Fury’s marriage to Priscilla/Varra continues to be compelling. The previous episode played up the mystery of where her loyalties lie and this episode delivers a definitive answer on that. Her conversation with Skrull-Rhodey starts to clarify where she currently stands when he asks her to kill Fury. This shows that Gravik’s faction considers Fury to be a credible threat and thinks that his wife is the best person to take that threat off the table as he may not be expecting her to turn on him. Fury is still sharp enough to suspect that they will try to get to her through him as shown by him listening to the conversation. Priscilla/Varra reiterates her perception that Fury is a broken man since the blip and represents no threat to Gravik because he has lost everything that once made him formidable. She is saying this in an effort to protect him but it’s clear she believes what she says because she confronted Fury about the choices made since returning from the Blip and his lack of effectiveness. Skrull-Rhodey is merciless when delivering Priscilla/Varra the ultimatum of either killing Fury or being killed for refusing to carry out the instruction. It’s clear that Gravik doesn’t want to risk Fury getting in the way of his plan.
The resulting conversation between Fury and Priscilla/Varra is one of those scenes where excellent actors elevate the material they’re given. It’s also another example of delivering greater insight into Fury as a character and stripping away some of the mystery that has defined him through the entirety of the MCU. He admits to Priscilla/Varra that he considers their marriage to be the biggest mistake he ever made because it runs counter to every instinct he has. Fury has built his life on being enigmatic and operating from the shadows while leaving no footprints. Falling for someone and getting married is very much the opposite of that and he sees his marriage as a weakness that can be exploited. The point is proven by her being tasked with killing him because of their connection.
It says everything about the strength of his feelings for her that he ignored every instinct he has to pursue this relationship. He accepted that weakness because she is so important to him and now that the stakes have increased to the current degree he recognises that as a mistake but also admits that it’s a mistake he would make again even if he knew what the outcome would be. Their relationship is summarised by both being unwilling to kill the other before parting ways for now because being together is impossible as things currently stand.
This scene is strong because both actors convey a deep and complicated history that makes their relationship feel as lived in as it needs to in order for the emotional stakes of their exchange to land. Priscilla/Varra’s story about meeting a dying woman and assuming her form as well as her life is excellent. It’s a fascinating situation that makes great use of her shapeshifting ability. Skrulls have been shown to assume the lives of those they impersonate as a tactic to further Gravik’s plan. That’s a nefarious use of shapeshifting but Priscilla/Varra’s is a kindness as she is sparing parents the pain of losing their child by continuing a relationship with them. The morality is cleared up to some degree by Priscilla/Varra having consent to take the identity forward so it’s an identity she can call her own even if it’s a shared one.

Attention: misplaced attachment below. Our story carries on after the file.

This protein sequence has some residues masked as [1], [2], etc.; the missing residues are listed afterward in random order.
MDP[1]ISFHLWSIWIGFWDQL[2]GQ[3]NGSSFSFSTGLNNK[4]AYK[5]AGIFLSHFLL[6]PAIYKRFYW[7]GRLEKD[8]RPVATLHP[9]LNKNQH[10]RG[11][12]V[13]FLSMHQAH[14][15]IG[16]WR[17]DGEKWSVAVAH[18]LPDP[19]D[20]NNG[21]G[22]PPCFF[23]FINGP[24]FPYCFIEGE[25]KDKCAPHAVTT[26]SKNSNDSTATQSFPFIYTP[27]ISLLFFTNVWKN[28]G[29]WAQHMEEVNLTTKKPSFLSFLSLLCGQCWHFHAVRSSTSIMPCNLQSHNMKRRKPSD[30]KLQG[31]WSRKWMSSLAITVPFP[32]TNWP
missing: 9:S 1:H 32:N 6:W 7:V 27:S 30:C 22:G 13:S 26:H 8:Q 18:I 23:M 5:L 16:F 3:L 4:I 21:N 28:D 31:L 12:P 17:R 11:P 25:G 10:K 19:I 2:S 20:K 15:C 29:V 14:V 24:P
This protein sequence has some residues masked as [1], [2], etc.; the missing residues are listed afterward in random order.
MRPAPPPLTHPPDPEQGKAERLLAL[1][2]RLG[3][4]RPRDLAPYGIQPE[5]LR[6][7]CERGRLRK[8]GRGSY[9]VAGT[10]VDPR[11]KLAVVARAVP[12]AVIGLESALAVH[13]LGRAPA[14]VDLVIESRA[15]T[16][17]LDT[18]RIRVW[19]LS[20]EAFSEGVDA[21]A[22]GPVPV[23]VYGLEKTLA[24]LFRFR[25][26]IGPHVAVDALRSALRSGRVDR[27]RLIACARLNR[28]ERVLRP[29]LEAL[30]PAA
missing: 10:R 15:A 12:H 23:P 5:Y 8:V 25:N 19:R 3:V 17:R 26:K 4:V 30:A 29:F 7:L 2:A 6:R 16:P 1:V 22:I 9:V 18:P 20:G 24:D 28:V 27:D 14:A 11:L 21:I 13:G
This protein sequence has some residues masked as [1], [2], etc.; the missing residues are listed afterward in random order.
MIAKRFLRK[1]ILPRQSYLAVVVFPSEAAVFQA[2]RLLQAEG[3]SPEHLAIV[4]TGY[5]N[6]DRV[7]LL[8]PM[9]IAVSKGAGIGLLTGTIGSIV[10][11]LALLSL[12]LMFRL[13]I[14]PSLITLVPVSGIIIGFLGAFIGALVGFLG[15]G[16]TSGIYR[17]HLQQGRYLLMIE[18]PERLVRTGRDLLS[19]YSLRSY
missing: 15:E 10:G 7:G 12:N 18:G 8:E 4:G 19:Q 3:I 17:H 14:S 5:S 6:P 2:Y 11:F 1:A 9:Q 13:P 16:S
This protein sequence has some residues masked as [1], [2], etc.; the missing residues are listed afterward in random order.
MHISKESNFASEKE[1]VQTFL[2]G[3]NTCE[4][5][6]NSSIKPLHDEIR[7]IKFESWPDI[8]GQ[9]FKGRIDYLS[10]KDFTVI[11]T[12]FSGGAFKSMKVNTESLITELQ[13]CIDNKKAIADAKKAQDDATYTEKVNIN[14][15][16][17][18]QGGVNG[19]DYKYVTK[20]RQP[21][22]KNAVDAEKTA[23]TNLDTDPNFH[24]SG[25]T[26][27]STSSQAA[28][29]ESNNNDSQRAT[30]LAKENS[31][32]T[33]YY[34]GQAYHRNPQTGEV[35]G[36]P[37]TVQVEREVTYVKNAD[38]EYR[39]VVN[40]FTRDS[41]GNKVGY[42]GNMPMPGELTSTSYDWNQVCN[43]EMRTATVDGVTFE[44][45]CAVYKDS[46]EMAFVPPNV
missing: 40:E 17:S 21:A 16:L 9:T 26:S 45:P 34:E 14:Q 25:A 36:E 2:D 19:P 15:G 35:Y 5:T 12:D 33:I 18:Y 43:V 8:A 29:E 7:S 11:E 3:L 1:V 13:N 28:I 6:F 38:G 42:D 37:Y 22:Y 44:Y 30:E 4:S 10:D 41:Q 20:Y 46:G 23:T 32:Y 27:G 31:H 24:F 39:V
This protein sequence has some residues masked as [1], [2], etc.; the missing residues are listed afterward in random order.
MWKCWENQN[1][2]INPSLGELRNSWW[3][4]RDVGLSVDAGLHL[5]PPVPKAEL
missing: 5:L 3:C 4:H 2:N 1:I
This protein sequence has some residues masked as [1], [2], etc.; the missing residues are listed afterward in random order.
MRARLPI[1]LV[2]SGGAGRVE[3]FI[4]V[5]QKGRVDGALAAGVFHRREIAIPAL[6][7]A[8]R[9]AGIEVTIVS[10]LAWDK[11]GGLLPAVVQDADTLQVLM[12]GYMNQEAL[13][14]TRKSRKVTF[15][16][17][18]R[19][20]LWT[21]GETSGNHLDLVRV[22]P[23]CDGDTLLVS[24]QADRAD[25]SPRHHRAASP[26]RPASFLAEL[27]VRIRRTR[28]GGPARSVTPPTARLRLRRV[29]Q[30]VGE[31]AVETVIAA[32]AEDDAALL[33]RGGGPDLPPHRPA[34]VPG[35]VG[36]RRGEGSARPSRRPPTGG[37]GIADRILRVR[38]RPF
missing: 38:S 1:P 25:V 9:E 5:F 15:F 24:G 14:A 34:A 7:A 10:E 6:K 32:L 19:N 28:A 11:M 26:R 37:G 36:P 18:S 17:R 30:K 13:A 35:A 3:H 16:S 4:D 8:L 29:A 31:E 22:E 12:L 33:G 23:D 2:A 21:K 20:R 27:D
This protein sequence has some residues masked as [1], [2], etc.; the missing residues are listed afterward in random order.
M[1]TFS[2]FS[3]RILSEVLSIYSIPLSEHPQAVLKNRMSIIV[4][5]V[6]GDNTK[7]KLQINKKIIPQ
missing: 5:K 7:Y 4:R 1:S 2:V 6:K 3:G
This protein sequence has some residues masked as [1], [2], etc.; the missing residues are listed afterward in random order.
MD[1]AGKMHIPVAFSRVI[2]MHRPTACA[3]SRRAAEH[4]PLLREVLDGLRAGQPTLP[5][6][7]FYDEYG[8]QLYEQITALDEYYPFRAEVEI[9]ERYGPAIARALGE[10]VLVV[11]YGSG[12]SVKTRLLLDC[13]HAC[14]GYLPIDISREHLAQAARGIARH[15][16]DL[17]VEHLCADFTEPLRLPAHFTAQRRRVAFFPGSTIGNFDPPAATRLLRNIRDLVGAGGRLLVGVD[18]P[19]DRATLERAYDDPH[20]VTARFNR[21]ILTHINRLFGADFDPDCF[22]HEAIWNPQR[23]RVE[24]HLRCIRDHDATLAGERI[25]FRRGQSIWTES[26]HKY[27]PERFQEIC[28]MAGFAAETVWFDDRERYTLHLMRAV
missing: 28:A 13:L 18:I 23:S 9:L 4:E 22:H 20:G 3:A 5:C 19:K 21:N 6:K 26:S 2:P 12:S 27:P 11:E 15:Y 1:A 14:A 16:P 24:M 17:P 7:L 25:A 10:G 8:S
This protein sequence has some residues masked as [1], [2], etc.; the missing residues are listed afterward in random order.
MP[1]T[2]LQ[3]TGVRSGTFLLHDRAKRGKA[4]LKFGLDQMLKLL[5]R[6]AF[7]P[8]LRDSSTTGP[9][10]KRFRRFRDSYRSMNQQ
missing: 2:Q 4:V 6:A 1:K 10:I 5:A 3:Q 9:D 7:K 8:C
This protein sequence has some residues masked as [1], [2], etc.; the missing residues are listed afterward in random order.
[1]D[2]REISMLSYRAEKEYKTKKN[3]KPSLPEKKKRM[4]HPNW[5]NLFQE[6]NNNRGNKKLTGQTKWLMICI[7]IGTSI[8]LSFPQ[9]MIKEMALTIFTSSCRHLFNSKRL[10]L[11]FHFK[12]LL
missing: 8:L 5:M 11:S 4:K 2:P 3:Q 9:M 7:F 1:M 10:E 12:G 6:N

The repetition of the poem introduced in the flashback brought into the present day nicely punctuates the weight of this relationship. Fury uses the poem to ask Priscilla/Varra if she got what she wanted and she replies that she did. Her desire was to “feel beloved on this Earth” and that was accomplished. There is an uncertainty that threatens to spoil this tender exchange when Priscilla/Varra asks Fury if he would have loved her had she been her true self rather than posing as Human and he answers with “guess we’ll never know”. It’s devastating but it’s also honest and is a grounded emotional example of the question of acceptance that is found elsewhere. Fury doesn’t know if he would fall for the Skrull not posing as Human just as Humanity are unlikely to accept the Skrulls co-existing as they are. It’s a strong note and feeds into the higher-level conflict.
Fury’s conversation with Skrull-Rhodey is strong and one of the few examples of subtext that can be found in this show. The subtext comes from Fury knowing about Skrull-Rhodey going in and baiting him to see how he’ll react. He talks about knowing there’s a mole close to the president and highlights how much he knows by stating that the mole is as close if not closer than they currently are. The expensive whiskey acts as an olive branch sending the message that Fury is willing to work with the Skrulls rather than against them but there has to be willingness on both sides. Skrull-Rhodey is understandably reluctant to take Fury at face value as evidenced by him mentioning the drink may be poisoned. Another offer Fury makes is to stop pursuing the Skrull angle if he gets his job back but it’s likely he knows that Skrull-Rhodey will never agree to that so he’s playing a very particular game when confronting him.